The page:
A brazen and unforgiving return to form (after a seven-year hiatus). Not only did she refuse to compose anything remotely radio-friendly but Fiona Apple also delivered the most daring vocal performance of the year ("Regret") on which she goes deeper and darker than anyone else would dare go.

Damien Jurado, Maraqopa (Secretly Canadian)
Portraying the decayed and downtrodden is Jurado's raison d'être, giving a voice to stories that are at times too difficult to contemplate. But with Maraqopa, instead of his usual stark folk, Jurado wraps these songs in a 60s-folk pastiche adding a nostalgic warmth to his tales of the forlorn.

Jenn Grant, The Beautiful Wild (Six Shooter) LOCAL
Jenn Grant's voice is an undeniable instrument in itself. And for perhaps the first time in her career she demanded (and received) more from her songs, her band and the arrangements to match. This is Polaris Prize material, folks. But it is also just a hint of what her talent will ultimately achieve.

Amelia Curran, Spectators (Six Shooter)
A more relaxed (yet paradoxically adventurous) Amelia Curran revealed herself this year on Spectators. And the result is an immensely satisfying release that is in a league of its own, perhaps only on par with Joni, Leonard and Ondaatje in its scope and ambition.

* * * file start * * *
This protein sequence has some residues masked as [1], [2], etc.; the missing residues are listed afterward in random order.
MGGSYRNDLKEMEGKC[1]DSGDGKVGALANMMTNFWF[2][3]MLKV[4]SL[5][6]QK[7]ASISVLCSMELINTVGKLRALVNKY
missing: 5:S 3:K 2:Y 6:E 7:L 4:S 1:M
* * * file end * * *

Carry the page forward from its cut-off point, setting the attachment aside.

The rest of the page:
Kathleen Edwards, Voyageur (Zoe/Rounder)
Ryan Adams, Live After Deaf (Pax Am)
Swans, The Seer (Young God)
Willis Earl Beal, Acousmatic Sorcery (XL)
Leonard Cohen, Old Ideas (Sony)
Father John Misty, Fear Fun (Sub Pop)
Liars, WIXIW (Mute)
Jack White, Blunderbuss (Sony/Third Man)

Trevor Savory
Coast writer since 2000
The first album Trevor Savory bought was Eddy Grant's *Killer on the Rampage* and his first concert was Richard Marx with Wilson Phillips.

Matt Mays, Coyote (Sonic) LOCAL
Mays' return from exile is a welcome one. Coyote is a 14-track odyssey of gritty, sun-drenched rock 'n' roll that takes the listener through dusty and desolate back roads. Matt Mays has put together an album that fuses modern rock with classic rock sensibilities.

Jack White, Blunderbuss (Sony/Third Man)
Jack White is one of the last rock purists who has seemingly been everywhere since the dissolution of The White Stripes (see The Raconteurs, Dead Weather). In 2012 Blunderbuss was unleashed on the masses, and while not unlike The White Stripes, this is the evolution of Jack White.

Father John Misty, Fear Fun (Sub Pop)
Fear Fun, with its neo-retro folky alt-country sound, is something you'd hear in the background of a Tarantino flick. This album is one that would have been missed by many had it not been recommended, and while off of the beaten path, once you've found it, you're happy you did.

Skrillex, Bangarang (Warner)